New Year’s Resolutions While in the Novel Incubator

1. Reduce ratio of calories consumed to words written. Remember that while Cheetos are orange like carrots, crunchy like carrots, start with a c like carrots, they are not actually carrots.

2. When people ask what the Novel Incubator is, explain properly, instead of screaming about your next deadline. They think you are part of a cult. While this is not entirely wrong, it also makes strangers offer to rescue you and you do not want to be rescued.

3. Stop silently being jealous of your classmates’ impeccable writing style/deft hand at plot/ability to kick deadlines in the face/sense of humor, etc. etc. Instead, get aggressive. Find out where they live, and plant yourself on their doorstep demanding they take you on as an apprentice. Novel Incubator lasts one year, but the bonds forged by stalking your classmates are eternal.

4. Stop using running as a crutch to avoid writing. Running feels good but does not actually produce words. Yes. There’s a difference between feeling good and producing words. The latter begets the former, but feeling good rarely results in producing words.

5. Sign up for another marathon. As you discovered during the first trimester of Novel Incubator the week-long run is perfect for working out plot kinks, building up core strength for long writing sessions, and feeling very very productive when you haven’t written for three weeks and your revision is due at midnight.

6. When people ask you what your novel is about stop staring at them and saying:

i don’t know, you tell me, what should it be about, was i really meant to be a writer, am i the chosen one like Harry Potter except with words not wands?, is there any meaning in the written word or was Nietzsche right, God is actually dead and that means there’s no God of writer’s block, so we’re actually all lost souls screaming in front of the blank page with no hope of salvation except to keep forging on like you are the music and life is a dance floor….

Actually, when you meet strangers learn to just say “hello/how’s the weather/I like baby llamas and strawberry jim-jams, do you?” like a normal person.

Actually, screw meeting strangers, just stay inside and write.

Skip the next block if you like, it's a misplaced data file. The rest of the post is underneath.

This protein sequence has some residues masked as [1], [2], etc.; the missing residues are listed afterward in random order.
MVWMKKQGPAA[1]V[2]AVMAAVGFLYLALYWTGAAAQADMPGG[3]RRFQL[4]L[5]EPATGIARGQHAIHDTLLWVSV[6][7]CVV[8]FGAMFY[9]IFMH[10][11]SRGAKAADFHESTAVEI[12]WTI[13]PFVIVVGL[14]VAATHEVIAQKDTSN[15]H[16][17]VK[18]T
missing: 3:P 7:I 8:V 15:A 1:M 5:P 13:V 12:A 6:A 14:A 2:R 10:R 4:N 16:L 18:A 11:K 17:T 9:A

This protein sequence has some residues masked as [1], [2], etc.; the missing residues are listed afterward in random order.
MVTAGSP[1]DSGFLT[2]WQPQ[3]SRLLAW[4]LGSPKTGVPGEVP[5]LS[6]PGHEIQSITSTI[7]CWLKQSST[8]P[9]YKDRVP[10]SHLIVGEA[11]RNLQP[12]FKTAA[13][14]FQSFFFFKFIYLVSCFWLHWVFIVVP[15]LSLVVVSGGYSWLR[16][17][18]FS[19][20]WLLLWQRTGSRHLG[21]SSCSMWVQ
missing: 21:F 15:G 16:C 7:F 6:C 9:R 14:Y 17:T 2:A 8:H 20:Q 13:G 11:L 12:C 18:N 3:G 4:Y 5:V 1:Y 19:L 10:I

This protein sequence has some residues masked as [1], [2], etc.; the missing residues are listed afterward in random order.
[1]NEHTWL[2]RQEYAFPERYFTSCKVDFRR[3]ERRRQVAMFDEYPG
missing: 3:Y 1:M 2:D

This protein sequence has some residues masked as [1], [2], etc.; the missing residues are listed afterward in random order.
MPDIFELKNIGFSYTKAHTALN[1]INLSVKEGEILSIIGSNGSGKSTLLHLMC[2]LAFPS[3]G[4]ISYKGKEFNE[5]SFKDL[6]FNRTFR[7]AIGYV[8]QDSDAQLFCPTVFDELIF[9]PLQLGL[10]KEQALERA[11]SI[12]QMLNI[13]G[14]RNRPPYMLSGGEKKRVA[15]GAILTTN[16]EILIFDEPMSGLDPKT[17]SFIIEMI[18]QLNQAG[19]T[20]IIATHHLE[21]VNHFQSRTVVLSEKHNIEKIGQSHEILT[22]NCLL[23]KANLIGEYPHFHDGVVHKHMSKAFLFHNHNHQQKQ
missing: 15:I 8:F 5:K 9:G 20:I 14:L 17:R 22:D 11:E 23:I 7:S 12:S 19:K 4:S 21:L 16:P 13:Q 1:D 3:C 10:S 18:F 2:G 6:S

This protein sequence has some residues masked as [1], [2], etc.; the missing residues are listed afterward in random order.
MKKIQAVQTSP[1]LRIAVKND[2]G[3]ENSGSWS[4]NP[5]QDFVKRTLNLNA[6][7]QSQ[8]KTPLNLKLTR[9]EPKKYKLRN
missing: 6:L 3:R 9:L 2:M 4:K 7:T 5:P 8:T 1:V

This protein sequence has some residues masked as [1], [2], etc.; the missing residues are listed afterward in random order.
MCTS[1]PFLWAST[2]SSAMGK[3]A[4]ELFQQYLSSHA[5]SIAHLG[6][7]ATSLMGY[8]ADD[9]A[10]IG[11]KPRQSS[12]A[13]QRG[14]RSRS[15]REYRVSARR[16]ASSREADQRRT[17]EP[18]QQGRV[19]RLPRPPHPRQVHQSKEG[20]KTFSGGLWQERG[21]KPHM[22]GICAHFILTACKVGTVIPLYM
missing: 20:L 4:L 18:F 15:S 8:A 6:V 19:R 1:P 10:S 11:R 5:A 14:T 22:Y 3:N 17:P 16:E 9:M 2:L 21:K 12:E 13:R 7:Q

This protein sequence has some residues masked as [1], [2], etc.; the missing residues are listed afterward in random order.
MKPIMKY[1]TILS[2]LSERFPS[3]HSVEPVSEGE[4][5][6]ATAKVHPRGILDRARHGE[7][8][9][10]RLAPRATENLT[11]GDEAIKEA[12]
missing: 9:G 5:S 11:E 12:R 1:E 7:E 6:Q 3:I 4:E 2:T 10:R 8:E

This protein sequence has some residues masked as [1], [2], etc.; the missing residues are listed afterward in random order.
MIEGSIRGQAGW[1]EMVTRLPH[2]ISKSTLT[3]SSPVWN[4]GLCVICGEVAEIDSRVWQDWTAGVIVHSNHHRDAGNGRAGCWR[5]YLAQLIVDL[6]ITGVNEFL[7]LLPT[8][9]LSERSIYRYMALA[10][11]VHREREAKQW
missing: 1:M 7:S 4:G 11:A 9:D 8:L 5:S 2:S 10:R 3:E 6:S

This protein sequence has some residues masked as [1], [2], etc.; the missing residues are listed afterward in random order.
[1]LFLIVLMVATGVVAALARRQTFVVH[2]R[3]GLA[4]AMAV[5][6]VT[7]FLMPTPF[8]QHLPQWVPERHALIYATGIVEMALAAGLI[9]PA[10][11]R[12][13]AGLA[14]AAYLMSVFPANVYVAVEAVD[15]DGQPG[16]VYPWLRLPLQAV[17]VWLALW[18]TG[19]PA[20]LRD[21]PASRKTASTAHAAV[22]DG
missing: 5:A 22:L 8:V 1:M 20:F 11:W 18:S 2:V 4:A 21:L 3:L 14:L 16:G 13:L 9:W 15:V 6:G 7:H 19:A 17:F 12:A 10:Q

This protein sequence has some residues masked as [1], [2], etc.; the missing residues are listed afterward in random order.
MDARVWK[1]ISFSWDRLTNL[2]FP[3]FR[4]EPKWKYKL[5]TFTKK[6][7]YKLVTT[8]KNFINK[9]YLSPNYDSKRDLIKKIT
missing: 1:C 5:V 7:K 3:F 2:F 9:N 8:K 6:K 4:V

7. Give your novel a title that uses real words and omits four letter words, poop jokes, or any references to death, illness, mental trauma, root vegetables and Putin’s liver. Your novel is not about Putin or turnips.

But should it be?!

8. Stop RSVPing “yes” to Novel Incubator alumni parties because “networking counts as working on the novel,” and then changing the RSVP to “no” because of “creative urges/deadline/both” and then watching Taylor Swift music videos instead.

People will think you are a degenerate.

Also stop telling people about how much of a degenerate you are.

Also switch to Justin Bieber, because you are very very very sorry. Sorry.

9. Make a new year’s resolution actually related to writing more instead of you know, avoiding writing.

10. Write. Write. Write. Write. Write like you are the Pillsbury doughboy full of joy and love and carbs and words like tah-dah, write like words are streaming out of your orifices and fingers in pale pliant rainbows because all those carbs you ate have got to be good for something, write like Putin and his demonic root vegetable army are chasing you and the only thing that will stop them and save the world is another page, write like the polar bears on the melting ice caps will be saved by each word even though they are probably part of Putin’s secret turnip army, write, write, write, write…

That, or become a Buddhist monk taking a vow of eternal silence. That might be easier.

10 comments

  1. Carol Gray

    Hah, I love this piece, Shalene! “Give your novel a title that uses real words and omits four letter words, poop jokes, or any references to death, illness, mental trauma, root vegetables and Putin’s liver.” This sounds way, way too familiar.

  2. Leslie T

    Yes, great post! “Novel Incubator lasts one year, but the bonds forged by stalking your classmates are eternal.” — Truer words were never spoken…

  3. Judy Kessler

    Clearly God is not dead because She has dictated to you the 10 commandments of how to actually finish your book! Oh, wait, I bet you actually wrote these words without divine intervention. Divine Darling (you may parse that with or without comma)…

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